Parents’ Emotional Trauma May Change Their Children’s Biology. Studies in Mice Show How

John Greally, D.Med., Ph.D., comments on recent studies that claim trauma can be passed down to future generations through epigenetic changes. Dr. Greally is director of the Center for Epigenomics and professor and chief of computational genetics.


Can We Really Inherit Trauma?

John Greally, D.Med., Ph.D., says the reported conclusions of animal studies suggesting that trauma can be passed down to future generations through epigenetic changes are overstated. Dr. Greally is director of the Center for Epigenomics and professor and chief of computational genetics at Einstein and a clinical geneticist at Children’s Hospital at Montefiore.


How Did Astronaut DNA Become 'Fake News'?

John Greally, Ph.D., M.B.,B.Ch., addresses the misinformation that swirled around an astronaut’s DNA, which was initially reported to have changed 7 percent while in space. Dr. Greally is director of the Center for Epigenomics and professor and chief of computational genetics.


Nature interviews John Greally, M.B.B.Ch., Ph.D., about his criticism of a recent New Yorker article on epigenetics. Dr. Greally is professor of genetics, of medicine and of pediatrics and the director of the center for epigenomics at Einstein and attending physician at the Children’s Hospital at Montefiore.


The New York Times interviews John Greally, M.B.B.S., Ph.D., about a new study that suggests a father’s experiences may influence the biology of his offspring. Dr. Greally notes the study size was small and therefore not conclusive. However, he suggests that research involving hundreds of subjects may help pin down whether epigenomic factors, namely molecules that turn genes on and off, can be passed down to children. Dr. Greally is professor of genetics, of medicine and of pediatrics and the director of the center for epigenomics at Einstein and attending physician at the Children’s Hospital at Montefiore.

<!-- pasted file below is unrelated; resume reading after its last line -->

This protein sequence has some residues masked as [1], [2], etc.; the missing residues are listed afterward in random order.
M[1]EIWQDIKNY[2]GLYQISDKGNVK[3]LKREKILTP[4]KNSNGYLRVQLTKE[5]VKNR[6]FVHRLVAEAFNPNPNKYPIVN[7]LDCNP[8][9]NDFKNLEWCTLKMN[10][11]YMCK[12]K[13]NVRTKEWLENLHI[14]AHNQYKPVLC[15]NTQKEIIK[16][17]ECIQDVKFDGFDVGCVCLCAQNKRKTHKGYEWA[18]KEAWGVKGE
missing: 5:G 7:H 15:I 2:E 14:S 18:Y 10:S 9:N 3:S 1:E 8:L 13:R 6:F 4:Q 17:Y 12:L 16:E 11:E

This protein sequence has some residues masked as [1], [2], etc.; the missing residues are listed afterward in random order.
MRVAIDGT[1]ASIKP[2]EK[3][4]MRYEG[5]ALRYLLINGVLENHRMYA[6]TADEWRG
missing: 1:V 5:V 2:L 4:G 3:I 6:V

The New York Times features John Greally, M.B.B.Ch., Ph.D., and the artist who works with Einstein’s genetic researchers to help visualize “big data.” Dr. Greally explains that large biological data sets are relegated to the digital realm and it is difficult for researchers to develop an instinct for what’s important. Dr. Greally is professor of genetics, of medicine and of pediatrics and director of the center for epigenomics at Einstein and attending physician at the Children’s Hospital at Montefiore.


New York Daily News interviews John Greally, M.B., B.Ch., Ph.D., about his study that found environmental influences may play a role in the development of autism. Dr. Greally identified epigenetic changes, which can control which genes are turned on or off, that may be implicated. Dr. Greally is professor of genetics, of medicine and of pediatrics, director of the Center for Epigenomics and the Ruth L. and David S. Gottesman Faculty Scholar for Epigenomics at Einstein and attending physician, pediatrics at The Children's Hospital at Montefiore.

More coverage on this story

LiveScience
WebMD
El Diario
Simons Foundation Autism Research Initiative


Nature.com features comments by John Greally, M.B., B.Ch., Ph.D, about the Roadmap Epigenomics Project and its effort to identify and map all the chemical tags, known collectively as the human epigenome, that control the activities of genes. Dr. Greally notes that although having the complete mapping information is valuable overall, the data may be tricky to utilize for most researchers when studying specific diseases. Dr. Greally is an associate professor of genetics and of medicine and the Faculty Scholar for Epigenomics.